Academic journal article International Journal of Criminal Justice Sciences

Gender Differences in Risk Perception and Precautionary Behaviour among Residents of Nigerian Yoruba Traditional City

Academic journal article International Journal of Criminal Justice Sciences

Gender Differences in Risk Perception and Precautionary Behaviour among Residents of Nigerian Yoruba Traditional City

Article excerpt

(ProQuest: ... denotes formulae omitted.)

Introduction

Recently, fear of crime, risk perception and the use of precaution measures have become an increasingly significant concern of spatial planners, criminologists, victimologists, policy-makers, politicians, policing organizations, the media and the general public. This is because safety from crime, violence at home, on the streets and in the general environment as well as observed and perceived feeling of risk are important parameters for determining residents' quality of life and are as well viewed as uncompromising products of good governance (Agbola, 2004). In this regard, while the majority of residents living in Nigerian Yoruba Traditional Cities were satisfied with their personal safety from crime, many have been found in the habit of taking precautions to protect themselves from being victimized and some experience fear of crime on daily basis (Badiora 2012; Badiora, Fadoyin, & Omisore, 2013).

Evidence from previous researches around the World show that perceived risk of victimization and uses of precautions are not equal between men and women nor used equally among all age groups (Reid & Konrad, 2004; Gannon 2005; Gannon and Taylor- Butts 2006 & Keown, 2007; Hilinski, Pentecost-Neeson, & Andrews, 2011). In similar vein, Gannon (2005) and Gannon and Taylor-Butts (2006) argue that it is likely that perceptions and fear of crime, as well as the use of precautions to avoid becoming a victim of crime differ between those living in urban and rural areas. In addition, even between those living in urban areas of different sizes, it is likely that perceptions and fear of crime, as well as the use of precautions to avoid becoming a victim of crime differ (Keown 2007a; 2007b).

Previous studies such as Skogan and Maxfield (1981); Gordon, LeBailly and Riger (1982) and Gannon and Taylor-Butts (2006) have also noted that there are differences between men and women in the use of certain protective measures such as installing special security door locks and burglar alarms for protection but these are less pronounced than the gender differences seen in precautions that limit some forms of daily activities. This may be due to the fact that installing special security door locks and burglar alarms are lifetime measures which are more focused on activities related to household collective actions and experiences than on an individual's actions and experiences.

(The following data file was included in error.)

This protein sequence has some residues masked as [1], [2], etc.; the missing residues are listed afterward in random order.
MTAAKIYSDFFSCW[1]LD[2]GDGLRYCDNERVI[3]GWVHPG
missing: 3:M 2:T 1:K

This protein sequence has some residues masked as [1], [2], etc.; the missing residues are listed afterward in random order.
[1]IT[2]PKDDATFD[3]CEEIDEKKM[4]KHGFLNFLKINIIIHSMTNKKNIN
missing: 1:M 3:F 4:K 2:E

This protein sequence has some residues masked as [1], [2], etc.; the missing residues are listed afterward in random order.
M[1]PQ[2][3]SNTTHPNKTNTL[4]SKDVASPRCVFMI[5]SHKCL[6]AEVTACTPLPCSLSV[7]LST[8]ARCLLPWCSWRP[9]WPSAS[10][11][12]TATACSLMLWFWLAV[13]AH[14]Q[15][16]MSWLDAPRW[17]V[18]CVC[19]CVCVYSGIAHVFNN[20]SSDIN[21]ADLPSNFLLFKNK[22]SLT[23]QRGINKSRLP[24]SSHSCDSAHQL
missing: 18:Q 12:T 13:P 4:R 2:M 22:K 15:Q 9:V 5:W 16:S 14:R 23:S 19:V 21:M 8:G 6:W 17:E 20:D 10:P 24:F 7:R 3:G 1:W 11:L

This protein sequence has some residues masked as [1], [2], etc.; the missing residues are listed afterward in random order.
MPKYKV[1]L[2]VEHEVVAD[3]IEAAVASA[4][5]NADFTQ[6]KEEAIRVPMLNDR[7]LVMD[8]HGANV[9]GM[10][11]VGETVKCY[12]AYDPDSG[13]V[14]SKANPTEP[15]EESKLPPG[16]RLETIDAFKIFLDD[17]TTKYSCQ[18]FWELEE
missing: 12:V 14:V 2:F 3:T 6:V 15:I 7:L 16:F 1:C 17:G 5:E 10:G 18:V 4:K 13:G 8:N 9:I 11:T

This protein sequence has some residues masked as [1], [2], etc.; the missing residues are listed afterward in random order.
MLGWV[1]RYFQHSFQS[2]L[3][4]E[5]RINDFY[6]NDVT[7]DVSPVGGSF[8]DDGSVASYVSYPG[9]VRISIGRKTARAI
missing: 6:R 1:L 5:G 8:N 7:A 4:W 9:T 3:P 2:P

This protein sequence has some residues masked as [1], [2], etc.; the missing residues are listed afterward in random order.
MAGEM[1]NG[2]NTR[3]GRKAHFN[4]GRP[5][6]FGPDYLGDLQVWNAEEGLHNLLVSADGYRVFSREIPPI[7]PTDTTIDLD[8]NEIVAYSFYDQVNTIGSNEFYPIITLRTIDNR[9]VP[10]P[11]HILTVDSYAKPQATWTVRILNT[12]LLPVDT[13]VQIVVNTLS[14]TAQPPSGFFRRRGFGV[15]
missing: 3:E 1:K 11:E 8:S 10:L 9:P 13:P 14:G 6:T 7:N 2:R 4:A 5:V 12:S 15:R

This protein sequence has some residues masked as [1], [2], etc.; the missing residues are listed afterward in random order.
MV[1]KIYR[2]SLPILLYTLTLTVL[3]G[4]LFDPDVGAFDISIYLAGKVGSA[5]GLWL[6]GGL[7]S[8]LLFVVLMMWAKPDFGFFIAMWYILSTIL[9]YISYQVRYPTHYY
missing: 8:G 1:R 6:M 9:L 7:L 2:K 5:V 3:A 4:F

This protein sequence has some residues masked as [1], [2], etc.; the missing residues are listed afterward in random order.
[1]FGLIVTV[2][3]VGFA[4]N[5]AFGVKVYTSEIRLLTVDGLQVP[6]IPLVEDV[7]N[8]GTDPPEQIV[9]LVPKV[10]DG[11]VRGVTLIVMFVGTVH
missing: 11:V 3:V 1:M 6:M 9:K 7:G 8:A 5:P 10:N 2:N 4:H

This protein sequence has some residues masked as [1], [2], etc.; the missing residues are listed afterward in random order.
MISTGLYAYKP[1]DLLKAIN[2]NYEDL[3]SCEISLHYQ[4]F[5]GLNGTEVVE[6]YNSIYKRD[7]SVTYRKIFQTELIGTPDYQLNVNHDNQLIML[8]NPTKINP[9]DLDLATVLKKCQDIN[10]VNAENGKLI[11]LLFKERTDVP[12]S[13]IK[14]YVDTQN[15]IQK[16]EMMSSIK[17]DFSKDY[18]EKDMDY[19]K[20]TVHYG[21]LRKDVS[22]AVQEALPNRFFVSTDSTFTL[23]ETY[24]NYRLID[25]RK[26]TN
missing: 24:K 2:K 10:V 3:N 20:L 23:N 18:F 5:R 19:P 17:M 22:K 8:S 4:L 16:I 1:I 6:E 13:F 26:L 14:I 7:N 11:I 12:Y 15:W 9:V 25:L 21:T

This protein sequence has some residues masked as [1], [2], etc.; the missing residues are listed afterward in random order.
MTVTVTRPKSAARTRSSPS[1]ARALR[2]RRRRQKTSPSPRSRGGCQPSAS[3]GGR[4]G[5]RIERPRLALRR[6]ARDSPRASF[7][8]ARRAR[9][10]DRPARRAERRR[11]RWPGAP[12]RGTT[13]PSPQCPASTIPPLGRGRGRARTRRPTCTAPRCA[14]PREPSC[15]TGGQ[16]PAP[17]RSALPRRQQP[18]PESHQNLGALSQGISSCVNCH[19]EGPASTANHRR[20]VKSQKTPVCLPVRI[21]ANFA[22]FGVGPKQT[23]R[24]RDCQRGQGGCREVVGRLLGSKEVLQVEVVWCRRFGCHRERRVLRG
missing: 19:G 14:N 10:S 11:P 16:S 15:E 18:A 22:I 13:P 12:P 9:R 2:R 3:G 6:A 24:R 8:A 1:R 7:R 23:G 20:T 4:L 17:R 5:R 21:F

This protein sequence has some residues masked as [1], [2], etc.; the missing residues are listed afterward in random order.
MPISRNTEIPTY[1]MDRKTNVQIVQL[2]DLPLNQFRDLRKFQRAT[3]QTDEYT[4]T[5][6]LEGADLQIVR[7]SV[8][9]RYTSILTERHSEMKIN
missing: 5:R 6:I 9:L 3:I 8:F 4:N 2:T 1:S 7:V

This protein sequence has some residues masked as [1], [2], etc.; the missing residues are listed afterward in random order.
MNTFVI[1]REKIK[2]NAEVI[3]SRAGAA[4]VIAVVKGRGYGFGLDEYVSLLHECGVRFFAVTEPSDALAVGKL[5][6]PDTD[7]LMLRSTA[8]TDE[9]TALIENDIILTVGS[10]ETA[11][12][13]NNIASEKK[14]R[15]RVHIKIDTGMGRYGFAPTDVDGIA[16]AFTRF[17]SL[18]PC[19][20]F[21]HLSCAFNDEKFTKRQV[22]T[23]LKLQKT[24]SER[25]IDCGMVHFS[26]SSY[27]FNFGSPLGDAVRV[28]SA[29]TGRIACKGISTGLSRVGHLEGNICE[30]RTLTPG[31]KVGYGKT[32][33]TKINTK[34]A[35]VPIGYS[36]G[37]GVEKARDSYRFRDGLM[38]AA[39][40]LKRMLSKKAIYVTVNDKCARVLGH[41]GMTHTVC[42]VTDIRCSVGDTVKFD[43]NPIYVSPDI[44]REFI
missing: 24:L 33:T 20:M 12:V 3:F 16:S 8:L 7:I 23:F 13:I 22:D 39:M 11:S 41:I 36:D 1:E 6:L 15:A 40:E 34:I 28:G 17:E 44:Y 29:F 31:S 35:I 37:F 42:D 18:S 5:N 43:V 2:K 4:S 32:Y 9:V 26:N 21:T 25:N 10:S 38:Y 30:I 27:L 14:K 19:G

Using data obtained from the survey of residents in Ile-Ife, Nigeria, this study examines differences in perceptions of crime, feeling of safety and use of precautionary behaviour to avoid victimization for the residents. Perceptions considered include perceptions of neighbourhood crime and measures of fear of crime. Precautions taken by men and women to avoid victimization include behaviour that limit some forms of daily activity which include staying home at night to avoid being a victim of crime (avoidance) and habitual behaviour which are engaged in to reduce exposure to crime and limit the possibility of victimization are locking doors from behind when alone at home, carrying something for self-defense and planning route with safety in mind.

This paper specifically focuses on determining whether there are differences in the perceptions of neighbourhood crime, feeling of safety and the use of precaution measures between men and women in Nigerian Yoruba Traditional City. If existed, the paper further examines whether any gender differences persist once other socio-economic and demographic variables such as age, income, level of education, household size among others that may influence perception of neighbourhood crime, feeling of safety as well as the use of precautions have been taken into consideration.

Methods

The study population consists of the adult resident not below the age of 22 years and who had lived in the study area for at least 5 years. The group for this study was chosen because it represents a significant portion of the population under study and this age group may exhibit different perceptions of neighbourhood crime and feeling of safety than young ones below age of 22 years. …

Search by... Author
Show... All Results Primary Sources Peer-reviewed

Oops!

An unknown error has occurred. Please click the button below to reload the page. If the problem persists, please try again in a little while.